Adam M. Grossman | November 28, 2017
I AM AMAZED our schools don’t require kids to learn three important life skills: the basics of nutrition, a thing or two about parenting, and how to handle money. I’m no expert on nutrition and my parenting is a work in progress. But I do have a background in personal finance: When folks ask me what to read to deepen their financial knowledge, I have a ready list of titles.
Recently, however, someone asked me for a more advanced list—a “201” level reading list, so to speak. In response, I drew up this list of 11 favorites:
- If you want your portfolio to grow over time, you need to own stocks. Intuitively, we all know this. But to see the supporting data, read Jeremy Siegel’s Stocks for the Long Run. It’s a long book. But you don’t need to read beyond the chart on page six to appreciate Siegel’s central point: For more than 200 years, stocks have delivered far better returns than any other asset class.
- While most investors accept this fact about stocks, an adjacent debate rages fiercely: Is it possible to do even better than the overall stock market averages? In Winning the Loser’s Game, Charley Ellis argues that, while this used to be possible, it no longer is. The reason: competition. As Ellis puts it, “The problem is not that investment research is not done well. The problem is that research is done very well by many.” Read this book before you invest a dollar in the stock market.
- In Fooled by Randomness, Nassim Nicholas Taleb provides another reason it’s so hard to beat the market: the frustrating unpredictability of the market. Taleb explains that financial markets, unlike the physical sciences, are hardly scientific. First, they are comprised of people, who are by nature emotional. In addition, stocks are influenced by far too many variables to be predictable in any scientific way. Taleb has his critics—but I think that’s because he is so accurate in his observations.
- While it’s hard to pick individual stocks that will reliably beat the market, it turns out that there’s another approach that has indeed worked: In The Little Book That Beats the Market, retired hedge fund manager Joel Greenblatt points out that there are types of stocks that historically have exhibited demonstrable outperformance. His recommendation: Build a diversified portfolio of these kinds of stocks, and you might have a shot at outperformance.
- If you want to understand more of the history behind this debate about beating the market, check out Peter Bernstein’s Capital Ideas, a book that focuses as much on the personalities behind the theories as it does on the theories themselves. Among them: Alfred Cowles, who in the 1930s was arguably the first person to begin systematically studying whether stock-pickers could beat the market. His conclusion formulated more than 80 years ago: “It is doubtful.”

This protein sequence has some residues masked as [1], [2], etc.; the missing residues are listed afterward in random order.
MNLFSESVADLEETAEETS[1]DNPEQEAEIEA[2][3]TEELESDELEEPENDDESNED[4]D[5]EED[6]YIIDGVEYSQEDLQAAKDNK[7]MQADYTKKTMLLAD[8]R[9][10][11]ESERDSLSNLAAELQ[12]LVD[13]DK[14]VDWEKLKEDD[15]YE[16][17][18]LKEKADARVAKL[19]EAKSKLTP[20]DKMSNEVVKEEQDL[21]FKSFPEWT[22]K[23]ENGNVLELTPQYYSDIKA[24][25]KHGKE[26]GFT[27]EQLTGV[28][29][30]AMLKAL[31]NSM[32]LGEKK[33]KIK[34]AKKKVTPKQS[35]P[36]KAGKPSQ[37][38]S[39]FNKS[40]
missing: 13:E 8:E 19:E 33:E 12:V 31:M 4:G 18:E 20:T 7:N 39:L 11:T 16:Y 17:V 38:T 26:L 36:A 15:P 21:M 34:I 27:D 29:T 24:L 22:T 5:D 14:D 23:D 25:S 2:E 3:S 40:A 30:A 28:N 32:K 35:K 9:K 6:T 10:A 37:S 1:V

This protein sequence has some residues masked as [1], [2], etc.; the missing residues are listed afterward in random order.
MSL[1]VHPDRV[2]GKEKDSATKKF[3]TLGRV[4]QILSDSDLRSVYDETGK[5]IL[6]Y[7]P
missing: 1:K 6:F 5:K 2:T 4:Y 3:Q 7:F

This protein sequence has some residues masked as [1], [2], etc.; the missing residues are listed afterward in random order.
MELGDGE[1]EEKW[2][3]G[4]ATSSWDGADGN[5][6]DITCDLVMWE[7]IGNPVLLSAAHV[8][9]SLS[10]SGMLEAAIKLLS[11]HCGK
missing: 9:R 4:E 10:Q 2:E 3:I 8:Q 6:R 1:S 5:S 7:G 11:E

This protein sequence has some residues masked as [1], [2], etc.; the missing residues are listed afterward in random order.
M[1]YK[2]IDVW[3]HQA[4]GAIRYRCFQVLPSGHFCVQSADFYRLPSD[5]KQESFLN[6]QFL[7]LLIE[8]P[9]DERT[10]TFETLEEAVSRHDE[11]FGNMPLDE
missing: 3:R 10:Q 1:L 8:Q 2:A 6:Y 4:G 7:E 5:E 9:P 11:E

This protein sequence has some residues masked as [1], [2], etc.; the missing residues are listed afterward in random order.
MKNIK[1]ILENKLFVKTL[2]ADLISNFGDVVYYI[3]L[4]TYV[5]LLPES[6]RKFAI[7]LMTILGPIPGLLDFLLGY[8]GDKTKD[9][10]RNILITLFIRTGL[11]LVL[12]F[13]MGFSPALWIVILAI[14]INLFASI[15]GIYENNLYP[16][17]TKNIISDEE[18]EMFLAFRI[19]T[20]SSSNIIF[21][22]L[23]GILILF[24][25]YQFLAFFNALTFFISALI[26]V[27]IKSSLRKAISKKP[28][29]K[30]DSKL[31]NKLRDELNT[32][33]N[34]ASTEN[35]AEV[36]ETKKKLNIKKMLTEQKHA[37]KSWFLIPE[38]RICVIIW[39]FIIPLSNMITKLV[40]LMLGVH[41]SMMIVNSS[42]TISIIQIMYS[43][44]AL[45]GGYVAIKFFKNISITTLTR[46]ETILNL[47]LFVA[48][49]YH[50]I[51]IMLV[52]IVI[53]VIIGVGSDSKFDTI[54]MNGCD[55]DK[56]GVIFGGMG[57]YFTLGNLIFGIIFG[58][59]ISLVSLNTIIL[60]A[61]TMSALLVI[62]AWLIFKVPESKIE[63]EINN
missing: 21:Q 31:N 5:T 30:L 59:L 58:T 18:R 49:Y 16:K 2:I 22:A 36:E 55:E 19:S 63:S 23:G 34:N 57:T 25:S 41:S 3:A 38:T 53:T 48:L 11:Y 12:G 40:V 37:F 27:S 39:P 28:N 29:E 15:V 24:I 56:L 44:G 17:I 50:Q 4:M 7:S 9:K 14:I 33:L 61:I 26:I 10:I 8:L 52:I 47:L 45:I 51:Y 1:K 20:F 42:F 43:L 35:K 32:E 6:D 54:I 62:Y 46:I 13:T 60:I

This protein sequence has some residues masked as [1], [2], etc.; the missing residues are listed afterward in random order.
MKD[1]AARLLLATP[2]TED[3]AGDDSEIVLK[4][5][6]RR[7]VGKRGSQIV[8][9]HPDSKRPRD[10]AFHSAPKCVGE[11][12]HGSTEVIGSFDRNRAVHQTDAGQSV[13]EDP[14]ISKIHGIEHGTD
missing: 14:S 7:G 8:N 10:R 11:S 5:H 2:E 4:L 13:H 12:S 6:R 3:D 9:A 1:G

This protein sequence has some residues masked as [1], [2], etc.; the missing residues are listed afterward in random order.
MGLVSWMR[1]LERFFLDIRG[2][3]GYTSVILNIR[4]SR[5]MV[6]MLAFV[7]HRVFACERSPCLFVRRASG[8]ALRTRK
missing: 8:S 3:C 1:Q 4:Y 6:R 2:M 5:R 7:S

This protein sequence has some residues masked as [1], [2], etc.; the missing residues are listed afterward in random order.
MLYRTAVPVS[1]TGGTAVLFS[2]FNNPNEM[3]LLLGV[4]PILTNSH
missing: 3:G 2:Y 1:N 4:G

- If you like Capital Ideas, you’ll love David Dreman’s Contrarian Investment Strategies: The Psychological Edge. In a lot of ways, he picks up where Bernstein leaves off, providing a solid introduction to the psychological biases that make investing such a maddening challenge. Dreman has been writing about behavioral finance since the late 1970s and his work is as entertaining as it is informative.
- A close cousin of Dreman’s work is More Than You Know by Michael Mauboussin. One of the most thoughtful people on Wall Street, Mauboussin offers a deep dive into the intersection of markets, history, psychology and statistics. It’s an informative and enjoyable read, incorporating examples ranging from chess to horse racing to cave paintings.
- The debate about beating the market is interesting and important. But it’s equally important to understand the debate that surrounds the subject of risk—including the question of how to define it. To delve into this topic, there is no better guide than another book by the late Peter Bernstein, Against the Gods.
- Wall Street has received quite a bit of criticism since its 2008 meltdown. But it doesn’t seem like a whole lot has changed. In part, that’s because the inner workings of the finance industry are so complicated. Enter John Kay’s Other People’s Money, which does a masterful job helping readers understand how and why the sausage is made, and what we can do about it.
- As a financial planner, I’ve noticed that oftentimes people underestimate the value of Social Security. While the system isn’t perfect, all you need to do is speak with a few retirees to appreciate the peace of mind that comes with a guaranteed monthly check. But to maximize your benefits, you need to understand your options. For that, check out Get What’s Yours by Laurence Kotlikoff, Philip Moeller and Paul Solman.
- The final book on my list is one that has received, in my view, undue criticism: The Millionaire Next Door by Thomas Stanley and William Danko. The basic premise is that ordinary people living on ordinary incomes can become millionaires if they manage their household budgets smartly. In other words, drive a dull car and end up with an exciting bank balance. Critics have attacked the book for its imperfect statistical methods. Still, I think it’s important to grasp the book’s fundamental message: The best investment strategies in the world can’t help you if your expenses are preventing you from saving sufficiently.
Adam M. Grossman’s previous articles include Ten Principles and Right but Wrong. Adam is the founder of Mayport Wealth Management, a fixed-fee financial planning firm in Boston. He’s an advocate of evidence-based investing and is on a mission to lower the cost of investment advice for consumers. Follow Adam on Twitter @AdamMGrossman.
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